17. Average Velocity from a Graph t x A B The line connecting A and B is a tangent line to the curve. The velocity at that instant of time is represented by the slope of this tangent line. A and B are effectively the same point. The time difference is effectively zero.

18. Sample problem: From the graph, determine the instantaneous speed and instantaneous velocity for the particle at point B. 0 -1 -2 1 2 0 0.1 0.2 0.3 0.4 0.5 -3 3 t(s) x(m) A B

19. Average and Instantaneous Acceleration t v Average acceleration is represented by the slope of a line connecting two points on a v/t graph. Instantaneous acceleration is represented by the slope of a tangent to the curve on a v/t graph. A B C

20. t x Instantaneous acceleration is negative where curve is concave down Instantaneous acceleration is positive where curve is concave up Instantaneous acceleration is zero where slope is constant Average and Instantaneous Acceleration

21. Sample problem: Consider an object that is dropped from rest and reaches terminal velocity during its fall. What would the v vs t graph look like? t v

22. Sample problem: Consider an object that is dropped from rest and reaches terminal velocity during its fall. What would the x vs t graph look like? t x

23. Estimate the net change in velocity from 0 s to 4.0 s a (m/s 2 ) 1.0 t (s) 2.0 4.0 -1.0

24. Estimate the net displacement from 0 s to 4.0 s v (m/s) 2.0 t (s) 2.0 4.0

25. Derivatives

26. Sample problem. From this position-time graph x t

27. Draw the corresponding velocity-time graph x t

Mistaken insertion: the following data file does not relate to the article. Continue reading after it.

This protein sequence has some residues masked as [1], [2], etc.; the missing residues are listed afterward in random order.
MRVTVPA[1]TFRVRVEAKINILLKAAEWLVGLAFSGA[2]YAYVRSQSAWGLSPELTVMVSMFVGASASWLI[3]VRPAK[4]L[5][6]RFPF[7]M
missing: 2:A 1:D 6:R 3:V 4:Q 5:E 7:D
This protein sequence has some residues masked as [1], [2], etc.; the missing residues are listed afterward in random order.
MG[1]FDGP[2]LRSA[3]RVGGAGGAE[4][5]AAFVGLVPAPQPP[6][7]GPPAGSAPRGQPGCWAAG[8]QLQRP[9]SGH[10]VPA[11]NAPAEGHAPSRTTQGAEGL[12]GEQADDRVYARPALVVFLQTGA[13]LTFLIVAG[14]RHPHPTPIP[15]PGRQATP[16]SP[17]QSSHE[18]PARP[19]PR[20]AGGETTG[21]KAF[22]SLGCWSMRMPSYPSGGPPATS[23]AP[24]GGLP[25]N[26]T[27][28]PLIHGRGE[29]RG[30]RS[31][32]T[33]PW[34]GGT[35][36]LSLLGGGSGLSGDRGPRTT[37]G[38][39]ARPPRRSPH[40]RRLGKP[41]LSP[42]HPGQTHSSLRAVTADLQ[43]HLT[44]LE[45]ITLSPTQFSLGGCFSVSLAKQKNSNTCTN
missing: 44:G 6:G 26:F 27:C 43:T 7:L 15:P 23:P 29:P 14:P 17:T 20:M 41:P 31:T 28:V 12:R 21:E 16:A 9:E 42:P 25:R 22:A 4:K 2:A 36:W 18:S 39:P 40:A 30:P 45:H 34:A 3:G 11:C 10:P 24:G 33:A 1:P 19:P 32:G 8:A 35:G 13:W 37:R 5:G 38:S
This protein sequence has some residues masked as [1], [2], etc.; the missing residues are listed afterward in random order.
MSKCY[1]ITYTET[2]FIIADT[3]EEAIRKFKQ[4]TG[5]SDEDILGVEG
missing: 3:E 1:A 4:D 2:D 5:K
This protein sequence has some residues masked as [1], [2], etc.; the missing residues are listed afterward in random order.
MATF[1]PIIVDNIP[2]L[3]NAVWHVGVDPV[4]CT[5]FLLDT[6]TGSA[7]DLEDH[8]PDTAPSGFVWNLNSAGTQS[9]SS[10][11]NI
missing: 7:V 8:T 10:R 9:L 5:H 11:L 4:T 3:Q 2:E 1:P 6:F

28. Suppose we need instantaneous velocity, but dont have a graph? Suppose instead, we have a function for the motion of the particle. Suppose the particle follows motion described by something like x = (-4 + 3 t ) m x = (1.0 + 2.0 t 3 t 2 ) m x = -12t 3 We could graph the function and take tangent lines to determine the velocity at various points, or We can use differential calculus .

29. Instantaneous Velocity Mathematically, velocity is referred to as the derivative of position with respect to time .

30. Instantaneous Acceleration Mathematically, acceleration is referred to as the derivative of velocity with respect to time

31. Instantaneous Acceleration Acceleration can also be referred to as the second derivative of position with respect to time. Just dont let the new notation scare you; think of the d as a baby , indicating a very tiny change!

32. Evaluating Polynomial Derivatives Its actually pretty easy to take a derivative of a polynomial function. Lets consider a general function for position, dependent on time.